“It must be the fifteen hour flight…” I tell myself as I stare at nothing.
I’m blinded by the white light and the weight of my luggage…
Some time around 7pm, I walk through customs unscathed, bloated and disoriented. Not too long ago I was standing still inside a shuttle bus surrounded by Japanese transfers and Canton dialects all crammed together like fish in a net. Together, we shuffle through one tight space unto another before we huddled even more closely along the escalator up.
Anyways, I’m free now and I’m outside the threshold looking out for a familiar face…haha, a familiar face in Hong Kong, yes a family friend who I barely remember. When was the last time I’ve seen Eddie Li?
What does he even look like?
“Remember, he’s bald, and kind of tall…might be your height even.”
Adjacent to me on the other side of the gate, a tall balding Asian wearing pink looking pajamas calls out, “Raquel! It’s Eddie!” He waves his arms over his head and calls out again, smiling.
I return the gesture, “Hai!” I call out. Rushing to the other side, I am greeted with a great hug and the assurance of good hospitality. I like this immediate satisfaction business.
It’s by reputation that Eddie will always provide you with the best food you’ll ever try, but also the most strange and bizarre food you’ll ever see. You never ask him where he’s going to take you. All you can guess is that its going to be great. Can’t wait!
“So are you hungry?” he asks as we enter his Mercedez.
I sit on the left hand side and he drives on the right. I buckle my seat and say, “yes! What are we eating tonight?”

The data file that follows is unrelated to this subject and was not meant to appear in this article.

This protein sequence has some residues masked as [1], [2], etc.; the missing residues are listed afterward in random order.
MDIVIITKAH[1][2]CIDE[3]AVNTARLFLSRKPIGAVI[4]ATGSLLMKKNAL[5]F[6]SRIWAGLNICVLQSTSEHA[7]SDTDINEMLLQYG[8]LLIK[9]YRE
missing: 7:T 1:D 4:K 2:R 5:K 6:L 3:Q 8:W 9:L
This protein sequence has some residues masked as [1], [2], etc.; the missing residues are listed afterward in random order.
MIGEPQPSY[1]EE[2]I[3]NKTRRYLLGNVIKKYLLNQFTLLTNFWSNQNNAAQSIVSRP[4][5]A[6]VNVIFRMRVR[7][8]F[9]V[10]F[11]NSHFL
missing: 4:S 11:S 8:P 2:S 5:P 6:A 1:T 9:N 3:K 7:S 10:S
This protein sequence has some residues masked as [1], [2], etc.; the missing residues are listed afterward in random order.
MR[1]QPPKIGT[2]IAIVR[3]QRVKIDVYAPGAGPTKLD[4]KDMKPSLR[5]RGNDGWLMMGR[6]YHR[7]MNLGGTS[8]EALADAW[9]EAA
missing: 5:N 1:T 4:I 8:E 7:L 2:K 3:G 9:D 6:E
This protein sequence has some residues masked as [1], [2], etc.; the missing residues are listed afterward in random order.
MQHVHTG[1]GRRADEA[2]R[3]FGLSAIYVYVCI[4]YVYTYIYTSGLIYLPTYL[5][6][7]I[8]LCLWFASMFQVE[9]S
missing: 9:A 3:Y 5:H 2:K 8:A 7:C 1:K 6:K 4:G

He smiles and says, “let me call Viola”
Its dark now and though I cannot really get a good impression of the city with the smog and night lights, I do, however, get a pleasant gut feeling as we soar through the highway. As if we were caught up in some kind of motorcycle chase scene in the Matrix, the winding roads create are exaggerated in my mind’s eye and I am caught up in the heat of the fast paced grunge city scape.
High rise-apartment after high rise apartment, Eddie briefly explains the status of high density living:
“Hong Kong is geographically small. Land is limited and it is an expensive place to live. No one really owns anything because it is so pricey. Everything has to be built on top of each other because there is not enough room. Very vertical, yes, we live in a vertical world…now, here we are, dinner at Mong Kok. Do you know what that means?”
“It means old city. We are in Kowloon right now, the other side of the harbor is actually Hong Kong. We’re going to eat at the Hotel.”
I catch the name outside and make a mental note: Langham.
Remember, this is Eddie we’re talking about. He’s a family friend from Hong Kong and he drives a Mercedez. He’s wearing these pink looking pajamas, but he looks pretty damn good for a 50–60-ish year old man…he takes me into a high end looking restaurant that definitely doesn’t fit my normal budget, but that’s okay, I know I’m in good hands!
“As your first night here in Hong Kong, I want to introduce you to traditional Cantonese cuisine.”
Right now, everything is moving so terribly fast. I went from Miami to New York to Hong Kong airport to Eddie in a car to a 5-star hotel that hovers over the night markets and hustle-bustling life down below. My head is in a whirlwind of light, color, smell and disorientation. I’m eating things that I have never seen before and they are all delicious: lotus root, crispy-fried giant shrimp (you eat the head, eyes, everything, like a crispy nugget), green veggies, mushrooms of varied textures and types, so on and so forth.
For dessert, I was offered a cold mango flavored soup. Absolutely delicious. The taste will probably never go away.
11pm-ish: Sleep Sleep
Eddie drops me off at the YWCA Hotel. For two weeks, that is where us UF students will stay…I’m too tired to acknowledge the sweet set up. I just want to sleep… everything is moving fast and I doubt things are ever going to slow down.
In my head lights flash:
Welcome to Hong Kong.
“Rocky, you’re not in Kansas anymore….”